One of the difficult tasks in writing a novel such as this, is to not become careless and accidently assign Mac a gender at any time! That was hard to do.
Mac concisely describes and records the profligate history of planet Earth since inception, and of its currently dominant species, Homo sapiens. That is the plot. I have tried to write this novel in an unusual style, not normally encountered in modern literature. The book is divided into 14 chapters enclosed within a brief prologue and epilogue. The chapters themselves are organized into vignettes, bracketed within embellishments. Each vignette, though woven into the fabric of the main novel, has the ability to stand on its own and be read as a “long short story” apart from the main tale. This allows the busy modern reader to start and put down the book at any time, permitting a more leisurely and unconventional platform for reading a novel packed with complex scientific information. The manuscript can be opened anywhere to read at will by the gentle reader. The late great Sir Fred Hoyle used a storyline in his timeless book, The Black Cloud, where a sapient being attempts to transfer information to a human and overloads the circuits. I remembered this cautionary encounter from Sir Fred’s own extraterrestrial tale. Since my book is an “opus” novel (527 pages), this was especially necessary! I have added footnotes—again an unusual device for a novel—as explanatory asides.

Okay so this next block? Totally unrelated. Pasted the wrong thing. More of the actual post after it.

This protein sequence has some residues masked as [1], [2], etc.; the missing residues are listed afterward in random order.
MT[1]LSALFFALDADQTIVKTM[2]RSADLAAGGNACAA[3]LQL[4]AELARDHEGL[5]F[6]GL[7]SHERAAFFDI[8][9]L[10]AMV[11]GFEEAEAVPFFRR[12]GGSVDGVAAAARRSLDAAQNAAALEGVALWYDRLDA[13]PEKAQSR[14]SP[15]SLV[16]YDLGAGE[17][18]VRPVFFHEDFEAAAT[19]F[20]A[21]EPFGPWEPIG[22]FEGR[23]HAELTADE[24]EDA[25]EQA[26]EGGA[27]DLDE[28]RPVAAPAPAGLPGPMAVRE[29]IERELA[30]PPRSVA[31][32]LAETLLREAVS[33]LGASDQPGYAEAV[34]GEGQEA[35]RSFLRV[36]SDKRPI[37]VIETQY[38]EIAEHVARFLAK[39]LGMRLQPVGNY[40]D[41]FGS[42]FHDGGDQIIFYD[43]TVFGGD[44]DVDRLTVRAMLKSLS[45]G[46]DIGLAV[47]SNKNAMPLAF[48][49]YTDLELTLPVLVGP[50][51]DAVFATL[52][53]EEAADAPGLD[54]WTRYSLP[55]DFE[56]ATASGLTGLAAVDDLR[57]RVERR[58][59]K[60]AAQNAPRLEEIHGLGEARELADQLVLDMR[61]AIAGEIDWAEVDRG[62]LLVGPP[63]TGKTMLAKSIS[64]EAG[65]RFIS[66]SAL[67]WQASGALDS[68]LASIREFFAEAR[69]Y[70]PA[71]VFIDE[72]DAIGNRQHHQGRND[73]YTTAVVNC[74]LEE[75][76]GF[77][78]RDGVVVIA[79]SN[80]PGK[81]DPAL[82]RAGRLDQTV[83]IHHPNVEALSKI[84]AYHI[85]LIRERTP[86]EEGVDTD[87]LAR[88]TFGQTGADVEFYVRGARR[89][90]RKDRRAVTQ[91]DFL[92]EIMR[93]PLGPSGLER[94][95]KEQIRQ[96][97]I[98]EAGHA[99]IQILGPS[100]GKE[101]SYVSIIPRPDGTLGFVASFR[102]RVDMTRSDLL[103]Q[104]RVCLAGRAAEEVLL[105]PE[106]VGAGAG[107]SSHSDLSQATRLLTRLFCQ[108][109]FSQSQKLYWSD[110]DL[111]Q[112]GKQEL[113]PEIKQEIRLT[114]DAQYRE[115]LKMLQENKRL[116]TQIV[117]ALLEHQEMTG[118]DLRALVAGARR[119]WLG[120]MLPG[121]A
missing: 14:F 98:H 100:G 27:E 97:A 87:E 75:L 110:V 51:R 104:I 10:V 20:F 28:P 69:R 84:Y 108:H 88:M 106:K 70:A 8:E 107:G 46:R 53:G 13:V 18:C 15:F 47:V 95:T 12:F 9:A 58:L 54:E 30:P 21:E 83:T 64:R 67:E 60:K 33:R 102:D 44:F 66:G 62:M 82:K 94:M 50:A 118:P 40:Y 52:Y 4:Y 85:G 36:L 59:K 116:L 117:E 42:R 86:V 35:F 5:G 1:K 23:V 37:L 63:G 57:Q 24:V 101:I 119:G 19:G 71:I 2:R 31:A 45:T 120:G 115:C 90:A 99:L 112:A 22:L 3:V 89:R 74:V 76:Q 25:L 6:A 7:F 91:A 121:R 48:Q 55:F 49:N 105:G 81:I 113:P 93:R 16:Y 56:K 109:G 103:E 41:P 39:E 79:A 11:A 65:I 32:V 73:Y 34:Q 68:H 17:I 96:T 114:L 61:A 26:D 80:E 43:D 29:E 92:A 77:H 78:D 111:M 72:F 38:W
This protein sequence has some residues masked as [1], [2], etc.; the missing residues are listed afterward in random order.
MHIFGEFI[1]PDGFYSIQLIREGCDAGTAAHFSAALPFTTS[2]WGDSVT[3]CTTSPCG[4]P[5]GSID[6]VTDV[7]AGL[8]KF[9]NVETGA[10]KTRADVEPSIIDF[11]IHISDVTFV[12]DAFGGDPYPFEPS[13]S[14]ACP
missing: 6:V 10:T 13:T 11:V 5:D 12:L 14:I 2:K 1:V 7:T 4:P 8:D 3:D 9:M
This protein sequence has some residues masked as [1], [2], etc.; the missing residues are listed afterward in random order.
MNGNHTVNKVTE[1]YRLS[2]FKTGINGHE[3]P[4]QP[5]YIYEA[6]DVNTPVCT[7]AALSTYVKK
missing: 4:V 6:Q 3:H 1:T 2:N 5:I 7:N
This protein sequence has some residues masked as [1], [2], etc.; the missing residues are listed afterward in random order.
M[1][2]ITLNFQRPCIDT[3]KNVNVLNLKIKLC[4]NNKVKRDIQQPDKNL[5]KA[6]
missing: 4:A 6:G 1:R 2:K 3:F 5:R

MM: Please comment on the narrative curve of the themes.
DFM… The literary devise of an extraterrestrial visitor is not new. Voltaire used the technique in his Micromégas. In a different sense, Jonathan Swift did that in Gulliver’s Travels. The narrative curve in my novel follows the encounters of the protagonist Mac during a visit to Earth, and is communicated in the first person. For example, a passage in my novel, an eyewitness account by Mac when that bolide struck Earth 66 million years ago to wipe out the dinosaurs and usher in the last major mass extinction, reads as follows (page 66):